- The principal circulator can be either a resident or non-resident (not living within the district) property owner if the trustee to be recalled was elected by resident and non-resident property owners on Ballot 2.
- At least one property owner of the district must complete, sign, and file a Recall Affidavit Principal Circulator Form with the Election Commission.
- Contents of Affidavit
- Name and address of principal circulator
- Home and work phone of principal circulator
- First and last name of the trustee sought to be removed
- SID number
- Whether trustee was elected by resident property owners or all property owners
- A typewritten statement, 60 words or less, explaining the reason(s) for which the recall is sought
- Requested number of petition pages
- Principal circulator's notarized signature
- Principal circulator has 30 days, from the date the petition pages were issued, to gather and submit signatures to the Election Commission.
- Qualified Petition Signers
- The petition signers must be resident property owners (living within the district), if the trustee to be recalled was solely elected by resident property owners on Ballot 1.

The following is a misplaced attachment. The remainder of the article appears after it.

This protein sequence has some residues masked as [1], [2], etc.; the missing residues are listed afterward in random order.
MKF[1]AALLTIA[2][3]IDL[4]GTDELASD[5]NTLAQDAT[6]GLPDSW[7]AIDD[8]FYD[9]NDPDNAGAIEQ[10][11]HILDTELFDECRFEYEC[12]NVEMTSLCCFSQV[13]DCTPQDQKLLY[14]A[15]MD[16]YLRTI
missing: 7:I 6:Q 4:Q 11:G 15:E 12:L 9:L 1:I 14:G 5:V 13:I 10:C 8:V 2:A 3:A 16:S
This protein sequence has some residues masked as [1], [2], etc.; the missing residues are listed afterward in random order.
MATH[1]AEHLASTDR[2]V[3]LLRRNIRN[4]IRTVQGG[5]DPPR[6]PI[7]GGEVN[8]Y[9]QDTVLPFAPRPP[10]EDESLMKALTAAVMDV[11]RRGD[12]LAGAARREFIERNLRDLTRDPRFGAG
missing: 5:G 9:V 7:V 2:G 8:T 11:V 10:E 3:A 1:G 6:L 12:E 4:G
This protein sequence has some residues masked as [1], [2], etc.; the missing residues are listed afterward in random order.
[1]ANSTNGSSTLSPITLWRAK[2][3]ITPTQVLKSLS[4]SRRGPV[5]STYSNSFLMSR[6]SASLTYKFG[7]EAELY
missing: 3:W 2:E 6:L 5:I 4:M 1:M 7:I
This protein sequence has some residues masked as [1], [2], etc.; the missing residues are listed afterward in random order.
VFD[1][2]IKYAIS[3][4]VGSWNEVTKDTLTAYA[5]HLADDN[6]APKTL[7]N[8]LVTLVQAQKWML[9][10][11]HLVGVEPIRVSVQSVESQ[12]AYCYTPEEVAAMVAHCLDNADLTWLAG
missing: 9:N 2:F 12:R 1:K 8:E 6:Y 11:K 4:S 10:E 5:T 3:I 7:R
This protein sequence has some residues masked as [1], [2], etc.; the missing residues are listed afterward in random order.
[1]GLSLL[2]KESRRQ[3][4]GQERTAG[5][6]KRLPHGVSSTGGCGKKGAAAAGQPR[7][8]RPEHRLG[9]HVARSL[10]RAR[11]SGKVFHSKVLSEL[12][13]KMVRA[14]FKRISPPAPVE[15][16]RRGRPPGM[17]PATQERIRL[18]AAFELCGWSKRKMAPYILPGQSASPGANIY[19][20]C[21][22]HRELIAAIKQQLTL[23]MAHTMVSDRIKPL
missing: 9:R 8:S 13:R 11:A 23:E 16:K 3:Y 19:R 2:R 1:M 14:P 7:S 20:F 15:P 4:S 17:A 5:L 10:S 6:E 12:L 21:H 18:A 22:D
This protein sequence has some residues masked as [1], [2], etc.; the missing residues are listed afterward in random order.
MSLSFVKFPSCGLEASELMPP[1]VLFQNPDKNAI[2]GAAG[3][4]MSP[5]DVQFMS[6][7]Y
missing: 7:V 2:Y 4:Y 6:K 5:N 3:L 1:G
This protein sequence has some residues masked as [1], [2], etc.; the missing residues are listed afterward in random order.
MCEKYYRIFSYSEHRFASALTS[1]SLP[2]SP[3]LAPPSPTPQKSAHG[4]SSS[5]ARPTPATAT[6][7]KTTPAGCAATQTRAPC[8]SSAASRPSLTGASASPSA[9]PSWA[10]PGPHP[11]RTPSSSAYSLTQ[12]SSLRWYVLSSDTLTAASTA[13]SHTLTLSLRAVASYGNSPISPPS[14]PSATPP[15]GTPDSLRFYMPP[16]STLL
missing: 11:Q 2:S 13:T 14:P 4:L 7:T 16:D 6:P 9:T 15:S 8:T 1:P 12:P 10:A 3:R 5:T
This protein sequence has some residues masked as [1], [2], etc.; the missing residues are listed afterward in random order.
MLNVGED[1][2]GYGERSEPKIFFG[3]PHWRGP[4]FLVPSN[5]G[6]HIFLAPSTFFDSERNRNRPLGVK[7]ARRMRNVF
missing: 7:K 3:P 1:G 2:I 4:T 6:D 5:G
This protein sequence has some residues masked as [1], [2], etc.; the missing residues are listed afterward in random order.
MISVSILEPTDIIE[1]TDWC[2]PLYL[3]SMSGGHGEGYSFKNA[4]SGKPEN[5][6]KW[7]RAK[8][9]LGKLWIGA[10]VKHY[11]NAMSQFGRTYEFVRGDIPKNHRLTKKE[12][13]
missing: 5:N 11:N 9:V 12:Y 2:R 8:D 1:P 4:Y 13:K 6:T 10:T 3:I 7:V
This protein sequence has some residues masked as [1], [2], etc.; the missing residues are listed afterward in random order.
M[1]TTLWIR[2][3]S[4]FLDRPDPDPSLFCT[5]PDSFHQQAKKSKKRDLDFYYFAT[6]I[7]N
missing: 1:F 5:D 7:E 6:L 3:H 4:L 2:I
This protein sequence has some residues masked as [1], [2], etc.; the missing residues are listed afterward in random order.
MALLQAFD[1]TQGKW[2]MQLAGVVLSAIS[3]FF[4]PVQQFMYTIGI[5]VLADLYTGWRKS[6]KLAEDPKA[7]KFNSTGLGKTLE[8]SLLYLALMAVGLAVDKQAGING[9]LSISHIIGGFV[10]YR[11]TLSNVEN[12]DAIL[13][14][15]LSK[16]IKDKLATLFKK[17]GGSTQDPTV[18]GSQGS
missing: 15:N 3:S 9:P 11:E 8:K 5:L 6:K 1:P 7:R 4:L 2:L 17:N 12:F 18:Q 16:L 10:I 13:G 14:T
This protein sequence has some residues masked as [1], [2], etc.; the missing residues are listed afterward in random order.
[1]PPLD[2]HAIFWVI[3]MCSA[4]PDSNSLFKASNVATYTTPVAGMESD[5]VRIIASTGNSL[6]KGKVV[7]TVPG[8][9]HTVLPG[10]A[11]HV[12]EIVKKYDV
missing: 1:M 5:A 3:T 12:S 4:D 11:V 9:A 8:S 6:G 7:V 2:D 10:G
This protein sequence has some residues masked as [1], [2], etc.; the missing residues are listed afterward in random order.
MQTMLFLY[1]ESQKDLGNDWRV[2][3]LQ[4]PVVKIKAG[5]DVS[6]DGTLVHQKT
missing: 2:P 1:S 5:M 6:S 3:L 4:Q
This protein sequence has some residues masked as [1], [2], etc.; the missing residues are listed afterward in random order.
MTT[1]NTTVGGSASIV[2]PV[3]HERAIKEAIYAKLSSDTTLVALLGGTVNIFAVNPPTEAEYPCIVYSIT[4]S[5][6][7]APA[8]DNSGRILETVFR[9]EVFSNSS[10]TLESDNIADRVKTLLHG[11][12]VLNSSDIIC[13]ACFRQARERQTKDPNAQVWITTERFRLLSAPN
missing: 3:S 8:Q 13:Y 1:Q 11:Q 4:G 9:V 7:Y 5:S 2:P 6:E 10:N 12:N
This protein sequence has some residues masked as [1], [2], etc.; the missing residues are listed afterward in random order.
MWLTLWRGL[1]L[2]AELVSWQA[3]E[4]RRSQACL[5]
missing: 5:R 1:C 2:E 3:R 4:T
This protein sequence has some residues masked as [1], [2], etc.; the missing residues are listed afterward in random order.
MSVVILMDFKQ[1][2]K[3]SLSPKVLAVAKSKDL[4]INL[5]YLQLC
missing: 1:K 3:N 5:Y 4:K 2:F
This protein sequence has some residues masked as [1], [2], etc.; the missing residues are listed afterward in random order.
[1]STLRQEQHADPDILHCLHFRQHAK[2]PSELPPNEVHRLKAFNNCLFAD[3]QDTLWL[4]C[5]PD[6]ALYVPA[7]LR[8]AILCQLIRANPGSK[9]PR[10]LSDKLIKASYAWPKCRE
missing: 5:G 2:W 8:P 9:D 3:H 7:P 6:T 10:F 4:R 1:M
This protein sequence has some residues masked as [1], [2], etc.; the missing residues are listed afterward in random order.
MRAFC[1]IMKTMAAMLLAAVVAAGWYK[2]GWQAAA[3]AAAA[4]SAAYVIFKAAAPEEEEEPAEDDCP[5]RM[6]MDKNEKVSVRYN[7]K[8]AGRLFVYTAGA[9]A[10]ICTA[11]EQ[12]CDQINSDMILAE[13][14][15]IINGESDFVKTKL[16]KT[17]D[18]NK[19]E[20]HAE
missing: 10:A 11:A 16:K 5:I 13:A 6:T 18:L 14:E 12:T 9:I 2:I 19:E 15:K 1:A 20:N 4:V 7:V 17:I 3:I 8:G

- The petition signers can be either resident or non-resident (not living within the district) property owners if the trustee to be recalled was elected by resident and non-resident property owners on Ballot 2.
- The number of petition signatures required to hold a recall election is at least 35 percent of the total votes cast for the highest vote getter in the previous election for that SID on that same ballot that the trustee to be recalled was elected from.
- The Election Commission has 15 days to determine whether there are a sufficient number of signatures to hold a recall election.
- If there are sufficient signatures, the trustee has five days after receiving notice from the Election Commission to resign from office, otherwise a recall election will be held.
- If there are not sufficient signatures to force a recall election, the trustee will remain in office; however, another recall petition may be filed as long as all other requirements are met.
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- If a recall election needs to be held, it will be scheduled to occur between 45 and 60 days after the trustee has declined to resign (or has not responded within the required five day period).
- If the SID already has an election scheduled to occur within 120 days after the trustee has declined to resign, then the recall will be held in conjunction with the previously scheduled election.